Monday, October 30, 2006


Although I hardly ever have time to read it cover to cover before the next issue shows up, The New Yorker may very well be the grand dame of the literary world. Nevertheless, not every word of its extensive essays is automatically substantiated by the overall prestige of the publication. Anthony Lane's Borat review certainly shouldn't be taken as gospel. There are problems from the very first (very lengthy) opening paragraph, and they continue all the way through:

"[Sacha Baron Cohen's] first coup was the invention of Ali G, a would be rapper from the London suburbs...[n]ext up, and more addictive still was Borat Sagdiyev, the bony and wire-haired journalist from Kazakhstan. Unlike Ali G, who found only a televised niche, Borat is, as he would boast, becoming huge. Uncontainable on TV, he has swelled into cinemas, his wooing of America aided by the simple trick of filming him in America...So why send his character here? Because where the money is, but also because, to the connoisseur of hurt pride, it is where the sore spots are."

Well, here goes: First of all, if Lane every bothered to watch Da Ali G Show, he'd know that the title character wasn't invented before Borat-- or even Bruno, the third character on the show and the subject of Baron Cohen's next feature film, according to the trades. Ali G is the most memorable character because he's the most immediately likable, unlike Borat and Bruno, whose respective savagery and homosexuality obviously intimidate certain members of the audience. Second of all, a little biographical research on the fascinating career trajectory Baron Cohen has followed since the days of his thesis on the Black-Jewish Alliance tells you that, if anything, the Borat persona made its showbiz debut before all the other characters (one of his earliest audition tapes featured him performing as an invented Albanian reporter).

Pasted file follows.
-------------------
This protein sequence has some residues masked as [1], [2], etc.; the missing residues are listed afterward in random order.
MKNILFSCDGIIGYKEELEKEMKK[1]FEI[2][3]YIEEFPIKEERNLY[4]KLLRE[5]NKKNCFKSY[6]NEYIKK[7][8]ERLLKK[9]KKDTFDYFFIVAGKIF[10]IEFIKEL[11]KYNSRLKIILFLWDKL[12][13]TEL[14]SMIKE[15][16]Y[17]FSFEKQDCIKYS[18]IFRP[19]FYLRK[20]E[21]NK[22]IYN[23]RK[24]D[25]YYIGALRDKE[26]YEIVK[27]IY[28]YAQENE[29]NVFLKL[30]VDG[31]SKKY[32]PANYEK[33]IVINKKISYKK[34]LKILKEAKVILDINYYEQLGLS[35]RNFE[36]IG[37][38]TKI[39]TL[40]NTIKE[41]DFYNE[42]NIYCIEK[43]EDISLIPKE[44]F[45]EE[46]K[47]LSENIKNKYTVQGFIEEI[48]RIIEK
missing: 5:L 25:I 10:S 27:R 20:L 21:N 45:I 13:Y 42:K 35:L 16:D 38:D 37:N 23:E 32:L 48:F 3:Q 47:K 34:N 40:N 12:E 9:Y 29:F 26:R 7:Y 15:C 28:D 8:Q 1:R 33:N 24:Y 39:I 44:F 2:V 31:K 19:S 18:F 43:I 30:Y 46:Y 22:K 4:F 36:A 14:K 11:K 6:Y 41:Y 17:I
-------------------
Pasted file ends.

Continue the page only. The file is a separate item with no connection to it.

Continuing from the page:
Second of all, while Ali G did indeed find a "televised niche," his movie, Ali G Indahouse, was a box office smash in the UK and at least got some air time on HBO, allowing for a cult following and decent DVD sales here in the States. The reason why Borat came to America doesn't have anything to do with whatever "hurt pride" nonesense Lane is trying to explicate; Baron Cohen brought all his characters here simply because he got way too popular in his native country, to the point where even the Queen was puportedly quoting his catchphrases. He was so recognizable that the gimmick of his show didn't work because everybody knew when they were being duped. And anyways, dude, the sore spots are all over the place. Borat could make a fool out of people in Paraguay, if he spoke bad Spanish.

Look, Lane, you're totally entitled to hate on movies if it gets you the badass reputation you seem to relish without fail. But at least do your homework.

Also, if you can bear to read the rest of the piece, you'll notice that Lane just doesn't seem to get the humor. Not one iota. He can't seem to describe what makes this type of performance art so fucking hilarious, and he ends up being condenscending towards Baron Cohen as a result. Which makes him another Borat victim.